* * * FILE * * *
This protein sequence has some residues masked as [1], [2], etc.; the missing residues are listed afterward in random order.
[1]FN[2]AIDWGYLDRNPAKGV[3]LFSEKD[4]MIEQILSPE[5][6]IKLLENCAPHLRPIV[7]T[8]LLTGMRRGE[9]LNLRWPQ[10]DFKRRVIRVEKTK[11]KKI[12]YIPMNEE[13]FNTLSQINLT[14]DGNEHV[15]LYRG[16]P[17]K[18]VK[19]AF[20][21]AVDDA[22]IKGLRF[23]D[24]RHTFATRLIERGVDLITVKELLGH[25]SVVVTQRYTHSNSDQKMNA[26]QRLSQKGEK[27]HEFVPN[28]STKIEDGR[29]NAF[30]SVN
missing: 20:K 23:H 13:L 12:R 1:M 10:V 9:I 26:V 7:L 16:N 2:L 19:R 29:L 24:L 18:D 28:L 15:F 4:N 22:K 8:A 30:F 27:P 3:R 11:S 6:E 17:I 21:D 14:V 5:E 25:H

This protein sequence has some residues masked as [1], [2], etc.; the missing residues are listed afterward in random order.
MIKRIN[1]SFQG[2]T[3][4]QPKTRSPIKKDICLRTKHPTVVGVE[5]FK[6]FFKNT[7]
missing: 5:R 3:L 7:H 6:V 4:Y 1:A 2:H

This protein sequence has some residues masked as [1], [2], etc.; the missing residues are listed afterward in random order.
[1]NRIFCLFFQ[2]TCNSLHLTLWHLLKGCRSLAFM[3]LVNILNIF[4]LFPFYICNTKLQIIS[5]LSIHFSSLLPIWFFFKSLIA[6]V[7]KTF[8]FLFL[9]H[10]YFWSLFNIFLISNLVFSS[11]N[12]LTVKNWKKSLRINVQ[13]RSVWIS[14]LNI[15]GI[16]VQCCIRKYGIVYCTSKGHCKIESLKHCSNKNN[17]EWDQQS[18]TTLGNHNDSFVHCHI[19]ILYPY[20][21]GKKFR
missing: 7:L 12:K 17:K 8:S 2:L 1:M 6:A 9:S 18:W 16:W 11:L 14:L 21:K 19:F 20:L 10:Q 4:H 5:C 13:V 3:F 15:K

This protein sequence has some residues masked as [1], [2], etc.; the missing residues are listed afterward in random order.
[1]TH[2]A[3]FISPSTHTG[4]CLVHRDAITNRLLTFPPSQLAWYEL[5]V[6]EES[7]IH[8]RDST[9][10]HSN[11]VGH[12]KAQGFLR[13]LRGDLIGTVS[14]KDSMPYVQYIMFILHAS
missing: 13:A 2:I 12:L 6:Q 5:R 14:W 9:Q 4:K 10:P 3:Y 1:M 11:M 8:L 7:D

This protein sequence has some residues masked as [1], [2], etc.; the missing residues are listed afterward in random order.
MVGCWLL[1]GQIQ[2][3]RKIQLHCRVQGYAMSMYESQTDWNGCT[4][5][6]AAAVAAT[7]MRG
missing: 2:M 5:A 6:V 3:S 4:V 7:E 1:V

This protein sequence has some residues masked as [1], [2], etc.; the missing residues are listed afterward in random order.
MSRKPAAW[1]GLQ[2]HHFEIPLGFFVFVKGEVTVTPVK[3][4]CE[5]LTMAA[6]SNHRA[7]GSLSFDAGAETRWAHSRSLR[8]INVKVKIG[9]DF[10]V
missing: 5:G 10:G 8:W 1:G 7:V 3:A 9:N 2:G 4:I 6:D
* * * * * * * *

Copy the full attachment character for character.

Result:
This protein sequence has some residues masked as [1], [2], etc.; the missing residues are listed afterward in random order.
[1]FN[2]AIDWGYLDRNPAKGV[3]LFSEKD[4]MIEQILSPE[5][6]IKLLENCAPHLRPIV[7]T[8]LLTGMRRGE[9]LNLRWPQ[10]DFKRRVIRVEKTK[11]KKI[12]YIPMNEE[13]FNTLSQINLT[14]DGNEHV[15]LYRG[16]P[17]K[18]VK[19]AF[20][21]AVDDA[22]IKGLRF[23]D[24]RHTFATRLIERGVDLITVKELLGH[25]SVVVTQRYTHSNSDQKMNA[26]QRLSQKGEK[27]HEFVPN[28]STKIEDGR[29]NAF[30]SVN
missing: 20:K 23:H 13:L 12:R 1:M 10:V 9:I 26:V 7:L 16:N 2:L 19:R 29:L 24:L 18:D 28:L 15:F 4:N 22:K 8:A 30:F 27:P 3:R 11:S 6:E 17:I 21:D 14:V 5:E 25:H

This protein sequence has some residues masked as [1], [2], etc.; the missing residues are listed afterward in random order.
MIKRIN[1]SFQG[2]T[3][4]QPKTRSPIKKDICLRTKHPTVVGVE[5]FK[6]FFKNT[7]
missing: 5:R 3:L 7:H 6:V 4:Y 1:A 2:H

This protein sequence has some residues masked as [1], [2], etc.; the missing residues are listed afterward in random order.
[1]NRIFCLFFQ[2]TCNSLHLTLWHLLKGCRSLAFM[3]LVNILNIF[4]LFPFYICNTKLQIIS[5]LSIHFSSLLPIWFFFKSLIA[6]V[7]KTF[8]FLFL[9]H[10]YFWSLFNIFLISNLVFSS[11]N[12]LTVKNWKKSLRINVQ[13]RSVWIS[14]LNI[15]GI[16]VQCCIRKYGIVYCTSKGHCKIESLKHCSNKNN[17]EWDQQS[18]TTLGNHNDSFVHCHI[19]ILYPY[20][21]GKKFR
missing: 7:L 12:K 17:K 8:S 2:L 1:M 6:A 9:S 18:W 16:W 11:L 14:L 21:K 19:F 20:L 10:Q 4:H 5:C 13:V 3:F 15:K

This protein sequence has some residues masked as [1], [2], etc.; the missing residues are listed afterward in random order.
[1]TH[2]A[3]FISPSTHTG[4]CLVHRDAITNRLLTFPPSQLAWYEL[5]V[6]EES[7]IH[8]RDST[9][10]HSN[11]VGH[12]KAQGFLR[13]LRGDLIGTVS[14]KDSMPYVQYIMFILHAS
missing: 13:A 2:I 12:L 6:Q 5:R 14:W 9:Q 4:K 10:P 3:Y 1:M 11:M 8:L 7:D

This protein sequence has some residues masked as [1], [2], etc.; the missing residues are listed afterward in random order.
MVGCWLL[1]GQIQ[2][3]RKIQLHCRVQGYAMSMYESQTDWNGCT[4][5][6]AAAVAAT[7]MRG
missing: 2:M 5:A 6:V 3:S 4:V 7:E 1:V

This protein sequence has some residues masked as [1], [2], etc.; the missing residues are listed afterward in random order.
MSRKPAAW[1]GLQ[2]HHFEIPLGFFVFVKGEVTVTPVK[3][4]CE[5]LTMAA[6]SNHRA[7]GSLSFDAGAETRWAHSRSLR[8]INVKVKIG[9]DF[10]V
missing: 5:G 10:G 8:W 1:G 7:V 3:A 9:N 2:G 4:I 6:D